WOW – I have been teaching Yoga for Runners for over 16 years!! Happy birthday to me.
It began in 2001 when I had completed the first year of my 2 year teacher training program. Having experienced how yoga had benefited my body issues, I was very keen to share it with the runners in my life. You know what it is like when you feel you have found something truly life-altering and you want to shout it out to the world and put everyone on the same train. That was me……
Just a bit of history (it really does feel like historical) – this was well before yoga was mainstream. Sign of the times – you couldn’t find a yoga mat to purchase. The studio where I practiced brought some in and I bought one immediately and then a friend in Oakville asked me to buy a few for her and her friends. Yoga clothing consisted of old tank tops and basic tights – yes, definitely pre-Lulu!
I had an idea to create a yoga for runners workshop to help my running buddies see the light. I secured the space at Breathe Yoga Studio (where I still teach now), designed a class, created a poster and called all my friends. I tried to include everything I had learned about how yoga complements running – the workshop was 3 hours long. Much too long of course and thankfully I have refined my workshop design skills since then. I recall being full of self doubt, so nervous, studying my notes, pacing the floor beforehand and phoning a friend to say I shouldn’t have done this, it was going to be a flop, etc., etc. But it proceeded with positive feedback.
Many things have changed since that time but many things have not.
Things that stand out in my mind as having changed:
- Runners are more apt to know what yoga is. In the early days many assumed yoga was chanting to burning incense and gentle stretching so consequently many were quite nervous when coming to their first class.
- Runners are more open to doing yoga. Runners are drawn to the physical aspect of yoga and the presence, popularity and range of yoga options available today makes it more mainstream. And there is enough written about pro-athletes doing yoga which gives it a big seal of approval.
- Runners still think of yoga as a way to stretch. If you are using your yoga practice only to stretch you are missing out on the bigger benefits of yoga to balance muscle strength and weakness and for overall strength.
- Yoga is everywhere – your local health club, gym, condo gym, workplace and of course….yoga studios.
- Running is more accepted in the yoga world. Over the years many runners were made to feel awkward in classes because of their tightness. Many were told by yoga instructors to quit running – and I would advise these runners to find different instructors. Now long time yoga practitioners are making their way to running. WHAT – now yogis are seeing the light! One of my first yoga teachers actually had the nerve to say to me: “running is unnatural”. My response, “and wrapping your leg around your head is natural”?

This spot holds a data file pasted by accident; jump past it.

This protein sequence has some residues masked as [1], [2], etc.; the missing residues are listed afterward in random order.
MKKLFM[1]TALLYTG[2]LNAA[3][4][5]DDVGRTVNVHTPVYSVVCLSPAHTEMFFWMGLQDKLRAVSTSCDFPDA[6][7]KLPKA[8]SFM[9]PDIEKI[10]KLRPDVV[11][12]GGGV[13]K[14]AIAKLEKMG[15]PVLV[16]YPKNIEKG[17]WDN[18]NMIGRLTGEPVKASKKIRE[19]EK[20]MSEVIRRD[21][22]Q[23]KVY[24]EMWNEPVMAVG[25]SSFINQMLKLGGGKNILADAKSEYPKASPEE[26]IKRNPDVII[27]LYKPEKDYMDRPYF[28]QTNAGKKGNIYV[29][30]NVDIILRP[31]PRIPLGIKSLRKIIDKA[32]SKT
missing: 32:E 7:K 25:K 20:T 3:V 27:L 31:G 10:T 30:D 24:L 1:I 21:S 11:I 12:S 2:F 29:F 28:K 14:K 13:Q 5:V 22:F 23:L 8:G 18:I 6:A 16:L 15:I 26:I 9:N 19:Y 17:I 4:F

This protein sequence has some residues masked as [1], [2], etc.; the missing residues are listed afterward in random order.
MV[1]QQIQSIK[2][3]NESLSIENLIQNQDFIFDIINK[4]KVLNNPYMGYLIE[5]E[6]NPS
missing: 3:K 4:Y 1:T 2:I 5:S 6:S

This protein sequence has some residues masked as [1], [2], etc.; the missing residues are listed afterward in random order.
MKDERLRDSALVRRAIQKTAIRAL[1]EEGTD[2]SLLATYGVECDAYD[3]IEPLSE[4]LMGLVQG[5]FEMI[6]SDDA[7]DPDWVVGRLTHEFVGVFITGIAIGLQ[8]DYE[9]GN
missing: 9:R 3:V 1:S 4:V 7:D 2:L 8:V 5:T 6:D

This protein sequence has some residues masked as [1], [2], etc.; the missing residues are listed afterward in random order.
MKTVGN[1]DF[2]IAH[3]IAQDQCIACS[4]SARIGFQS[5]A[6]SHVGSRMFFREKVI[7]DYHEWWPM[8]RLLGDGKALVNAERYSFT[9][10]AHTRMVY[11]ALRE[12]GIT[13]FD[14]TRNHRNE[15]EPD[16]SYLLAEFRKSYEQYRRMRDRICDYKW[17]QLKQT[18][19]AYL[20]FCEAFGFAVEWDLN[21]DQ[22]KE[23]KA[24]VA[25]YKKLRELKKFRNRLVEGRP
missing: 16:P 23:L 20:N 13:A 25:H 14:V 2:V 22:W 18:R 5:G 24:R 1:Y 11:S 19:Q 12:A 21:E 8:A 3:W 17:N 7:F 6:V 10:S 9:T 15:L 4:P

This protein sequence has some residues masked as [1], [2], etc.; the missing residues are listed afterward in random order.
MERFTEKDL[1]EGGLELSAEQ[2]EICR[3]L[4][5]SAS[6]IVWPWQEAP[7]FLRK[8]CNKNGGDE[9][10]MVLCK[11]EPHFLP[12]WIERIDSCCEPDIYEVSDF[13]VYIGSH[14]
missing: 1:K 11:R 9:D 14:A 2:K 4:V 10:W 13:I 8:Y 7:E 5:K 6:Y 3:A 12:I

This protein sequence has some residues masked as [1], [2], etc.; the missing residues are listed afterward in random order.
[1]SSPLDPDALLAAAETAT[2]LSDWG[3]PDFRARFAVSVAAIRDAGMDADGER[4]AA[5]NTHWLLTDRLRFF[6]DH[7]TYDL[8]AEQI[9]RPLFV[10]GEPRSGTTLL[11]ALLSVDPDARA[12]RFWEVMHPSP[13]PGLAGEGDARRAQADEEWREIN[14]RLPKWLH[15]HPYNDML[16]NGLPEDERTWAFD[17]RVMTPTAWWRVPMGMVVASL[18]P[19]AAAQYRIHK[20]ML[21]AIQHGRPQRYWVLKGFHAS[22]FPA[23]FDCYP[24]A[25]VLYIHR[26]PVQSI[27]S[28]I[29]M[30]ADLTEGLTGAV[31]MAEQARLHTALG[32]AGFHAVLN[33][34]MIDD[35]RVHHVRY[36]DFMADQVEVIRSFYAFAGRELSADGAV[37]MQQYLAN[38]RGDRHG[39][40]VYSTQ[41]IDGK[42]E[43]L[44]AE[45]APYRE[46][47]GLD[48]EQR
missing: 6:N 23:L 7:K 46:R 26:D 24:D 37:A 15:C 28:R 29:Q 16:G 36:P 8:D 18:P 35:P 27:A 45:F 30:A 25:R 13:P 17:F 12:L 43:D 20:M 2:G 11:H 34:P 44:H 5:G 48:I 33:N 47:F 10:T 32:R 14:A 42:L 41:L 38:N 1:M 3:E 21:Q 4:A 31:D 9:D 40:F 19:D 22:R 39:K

- My teaching style. I have learned so much from my students and for that I am grateful. A number of students have been attending my classes for over 15 years. I am constantly bringing new challenges to my students and I have developed the skills to challenge a wide range of abilities in one class. Something for everyone!
What has not changed:
- Runners still need yoga!! While many athletes make their way to their yoga mat regularly, many still have not. Another common practice is that runners come to yoga regularly when injured and then stop when the injury subsides. Often the injury comes back and then they return to class.
- My enthusiasm for teaching runners. I love teaching all the various styles of classes to students with varied backgrounds. However, I love to teach runners the most. They love to work hard, have a good sense of humour and appreciate the teachings. Mostly it is because I understand them on both a physical and psychological level – how to challenge them physically; how to strip the competitiveness out of yoga practice and generally make it a positive experience that they want to repeat.
So here I sit 16 years later reflecting on what I have accomplished. DVDs, books, on-line education, retreats, creating a top quality teacher training program – but the one-on-one contact remains my favourite. Social media (Instagram, Facebook, Twitter, YouTube) has allowed me to get to know people from far away and some of these people make their way to either my training or my retreats.
I love what I do and I thank each and every one of you that has helped me on this journey.